Book Review: The Memory Book: The Classic Guide to Improving Your Memory

During the weekend, I read The Memory Book: The Classic Guide to Improving Your Memory at Work, at School, and at Play. As the name suggests, the book has techniques to improve your memory, and as someone who is really absent minded, and has a poor memory, I found it quite useful.

I was familiar with some of the techniques mentioned in the book, and while I read the first 100 pages or so I thought this was good material, but was more apt for a 4,000 word essay than a book.

The first few chapters discuss the basics of memory techniques which involve things like creating a story out of the things you want to remember, form a link between them, and I’m quite familiar with those techniques, and have used them in the past with some success. However, the authors improvised on the technique I already knew by their advise of forming truly ridiculous stories and images in your mind, and in the brief time that I’ve used this method – I can say that it works far better than just making plain vanilla stories.

I enjoyed the chapter about absentmindedness quite a bit because I could relate to that quite a bit, and there are several times when I open the fridge, and stare at it not remembering what I wanted to take out. Their advise of being “originally aware” and visualizing what you’re planning to do is quite effective, but the hard part is to remember that you have to visualize everything!

Up until this point, I thought that the book was good, but all this material could be easily condensed into a longish article, and was probably not enough material for a whole book.

The next few chapters changed my opinion as they introduced me to something I wasn’t aware of, and what I feel is a very powerful memory technique if you learn to apply it.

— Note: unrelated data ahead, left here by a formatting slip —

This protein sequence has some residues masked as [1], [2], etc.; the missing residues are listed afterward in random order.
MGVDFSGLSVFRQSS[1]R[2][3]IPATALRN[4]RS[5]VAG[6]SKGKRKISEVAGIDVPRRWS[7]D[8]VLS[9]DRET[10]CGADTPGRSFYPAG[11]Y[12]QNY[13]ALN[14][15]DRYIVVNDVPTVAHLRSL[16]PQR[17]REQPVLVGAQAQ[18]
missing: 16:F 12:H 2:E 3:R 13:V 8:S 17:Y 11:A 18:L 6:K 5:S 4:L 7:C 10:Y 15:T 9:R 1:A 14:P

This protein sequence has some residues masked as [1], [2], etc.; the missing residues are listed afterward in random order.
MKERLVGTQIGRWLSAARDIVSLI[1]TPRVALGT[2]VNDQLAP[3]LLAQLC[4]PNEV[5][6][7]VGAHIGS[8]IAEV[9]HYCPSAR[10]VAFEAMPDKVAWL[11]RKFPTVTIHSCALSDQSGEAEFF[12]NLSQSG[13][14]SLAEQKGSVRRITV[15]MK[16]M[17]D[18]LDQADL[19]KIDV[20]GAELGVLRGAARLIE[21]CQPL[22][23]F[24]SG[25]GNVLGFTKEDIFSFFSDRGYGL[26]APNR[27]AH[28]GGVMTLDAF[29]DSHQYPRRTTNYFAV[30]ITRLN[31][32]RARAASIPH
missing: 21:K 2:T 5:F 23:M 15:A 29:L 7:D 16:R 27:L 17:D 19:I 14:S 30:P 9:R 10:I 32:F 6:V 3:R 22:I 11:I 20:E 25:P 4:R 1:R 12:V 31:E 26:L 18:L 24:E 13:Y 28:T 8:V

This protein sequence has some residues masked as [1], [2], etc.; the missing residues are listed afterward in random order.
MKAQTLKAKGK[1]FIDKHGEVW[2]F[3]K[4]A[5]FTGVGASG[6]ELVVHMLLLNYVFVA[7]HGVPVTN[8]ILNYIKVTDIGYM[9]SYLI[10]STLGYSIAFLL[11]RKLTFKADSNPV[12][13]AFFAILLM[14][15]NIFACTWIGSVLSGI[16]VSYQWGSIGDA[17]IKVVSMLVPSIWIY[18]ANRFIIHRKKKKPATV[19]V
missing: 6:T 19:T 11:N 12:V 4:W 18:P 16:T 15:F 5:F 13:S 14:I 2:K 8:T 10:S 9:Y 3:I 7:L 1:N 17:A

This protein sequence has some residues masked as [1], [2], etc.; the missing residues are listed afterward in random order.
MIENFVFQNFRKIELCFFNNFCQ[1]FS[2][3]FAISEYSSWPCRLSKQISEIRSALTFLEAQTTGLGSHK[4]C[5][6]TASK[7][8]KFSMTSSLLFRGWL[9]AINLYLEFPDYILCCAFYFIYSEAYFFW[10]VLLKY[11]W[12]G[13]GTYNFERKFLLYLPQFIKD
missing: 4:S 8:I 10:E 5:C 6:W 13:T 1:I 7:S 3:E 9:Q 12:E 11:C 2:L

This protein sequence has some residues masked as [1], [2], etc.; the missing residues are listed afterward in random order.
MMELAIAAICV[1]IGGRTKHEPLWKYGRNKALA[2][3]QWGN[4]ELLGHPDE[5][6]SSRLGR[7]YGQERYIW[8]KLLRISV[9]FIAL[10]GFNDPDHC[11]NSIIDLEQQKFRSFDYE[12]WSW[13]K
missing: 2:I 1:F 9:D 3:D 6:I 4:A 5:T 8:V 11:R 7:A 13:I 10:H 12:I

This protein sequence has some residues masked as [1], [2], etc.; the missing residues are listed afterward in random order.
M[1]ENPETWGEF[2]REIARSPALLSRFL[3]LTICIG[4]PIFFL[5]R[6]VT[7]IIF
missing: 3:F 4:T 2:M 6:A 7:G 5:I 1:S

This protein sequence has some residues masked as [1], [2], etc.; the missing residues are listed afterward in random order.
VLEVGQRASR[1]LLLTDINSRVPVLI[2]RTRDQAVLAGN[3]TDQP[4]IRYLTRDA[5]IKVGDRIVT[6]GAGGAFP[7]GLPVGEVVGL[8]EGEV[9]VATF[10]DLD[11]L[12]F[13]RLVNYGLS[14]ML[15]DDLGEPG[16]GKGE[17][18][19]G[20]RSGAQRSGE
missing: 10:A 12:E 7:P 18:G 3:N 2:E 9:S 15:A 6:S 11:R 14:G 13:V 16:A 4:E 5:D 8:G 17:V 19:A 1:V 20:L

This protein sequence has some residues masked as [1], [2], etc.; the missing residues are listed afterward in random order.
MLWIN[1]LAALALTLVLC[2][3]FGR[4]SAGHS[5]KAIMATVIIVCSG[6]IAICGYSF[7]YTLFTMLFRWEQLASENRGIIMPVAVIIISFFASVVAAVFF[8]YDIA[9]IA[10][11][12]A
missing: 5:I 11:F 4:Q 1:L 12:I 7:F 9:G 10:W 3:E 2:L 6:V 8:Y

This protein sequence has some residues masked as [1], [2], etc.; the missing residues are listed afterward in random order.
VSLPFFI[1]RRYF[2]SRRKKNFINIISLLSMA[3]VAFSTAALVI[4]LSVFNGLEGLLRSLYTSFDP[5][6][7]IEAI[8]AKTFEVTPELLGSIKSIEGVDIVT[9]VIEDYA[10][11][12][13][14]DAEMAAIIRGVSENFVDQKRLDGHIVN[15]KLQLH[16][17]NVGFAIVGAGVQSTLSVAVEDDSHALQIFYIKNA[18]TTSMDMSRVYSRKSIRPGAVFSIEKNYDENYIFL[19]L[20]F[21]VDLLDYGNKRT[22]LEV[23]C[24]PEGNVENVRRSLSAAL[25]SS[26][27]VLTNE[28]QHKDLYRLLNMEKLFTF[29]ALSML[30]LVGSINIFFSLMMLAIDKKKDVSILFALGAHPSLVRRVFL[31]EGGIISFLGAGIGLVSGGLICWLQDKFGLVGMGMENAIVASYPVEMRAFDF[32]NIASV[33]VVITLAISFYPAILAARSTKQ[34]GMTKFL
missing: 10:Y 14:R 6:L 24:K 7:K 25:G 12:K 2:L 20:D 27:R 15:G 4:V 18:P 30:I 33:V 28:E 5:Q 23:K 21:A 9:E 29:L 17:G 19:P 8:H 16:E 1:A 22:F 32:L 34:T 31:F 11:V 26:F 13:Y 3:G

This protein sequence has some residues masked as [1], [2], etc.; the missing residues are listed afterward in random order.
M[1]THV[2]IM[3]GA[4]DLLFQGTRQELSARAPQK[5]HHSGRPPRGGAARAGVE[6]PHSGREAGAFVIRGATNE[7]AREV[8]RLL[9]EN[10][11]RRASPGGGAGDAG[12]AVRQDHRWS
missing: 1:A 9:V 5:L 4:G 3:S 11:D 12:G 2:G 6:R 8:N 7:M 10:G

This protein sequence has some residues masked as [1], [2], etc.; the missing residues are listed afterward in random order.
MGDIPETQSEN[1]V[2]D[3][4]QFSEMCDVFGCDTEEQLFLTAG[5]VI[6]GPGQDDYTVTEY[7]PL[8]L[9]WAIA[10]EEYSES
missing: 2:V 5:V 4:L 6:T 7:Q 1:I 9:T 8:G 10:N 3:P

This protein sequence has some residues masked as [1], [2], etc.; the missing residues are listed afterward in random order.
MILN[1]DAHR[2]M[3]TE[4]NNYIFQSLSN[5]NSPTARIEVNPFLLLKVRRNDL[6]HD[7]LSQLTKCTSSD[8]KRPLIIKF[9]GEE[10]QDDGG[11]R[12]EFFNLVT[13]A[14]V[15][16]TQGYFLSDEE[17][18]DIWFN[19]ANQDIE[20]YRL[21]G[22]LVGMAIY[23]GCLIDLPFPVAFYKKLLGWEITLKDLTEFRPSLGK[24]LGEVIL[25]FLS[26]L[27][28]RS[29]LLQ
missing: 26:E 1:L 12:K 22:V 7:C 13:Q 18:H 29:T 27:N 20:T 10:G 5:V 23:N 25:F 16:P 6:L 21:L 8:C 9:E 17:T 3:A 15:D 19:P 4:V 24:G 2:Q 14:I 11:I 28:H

These are to do with remembering long string of numbers like say 432780370182733. The technique is assigning a phonetic sound to each number, and then learning to build words and phrases using these phonetic sounds, and then transposing the words back to numbers to recall the original number.

This is quite an involved method, and will probably take months of constant practice to master, and I think it will take at least a month or so to become so proficient so as to make this practical.

Whether all this work is worth it to learn a technique to remember numbers that can be easily stored in your smart phone?

I don’t know the answer to that for you.

But for me, I’ll try the technique for a month, and if I can master it in that time, I’ll continue using it, else I will probably move on to something else.

I’m happy to say that I have already memorized some of my credit card numbers using this technique; something I wanted to do for years, but found very hard.

Other chapters that I liked were the technique of remembering names and faces, and if I can master that then that will definitely be a very useful thing to have learned.

Overall, I quite recommend The Memory Book, and it is a useful read for everyone who wants some techniques to improve their memory and willing to put some work in it.

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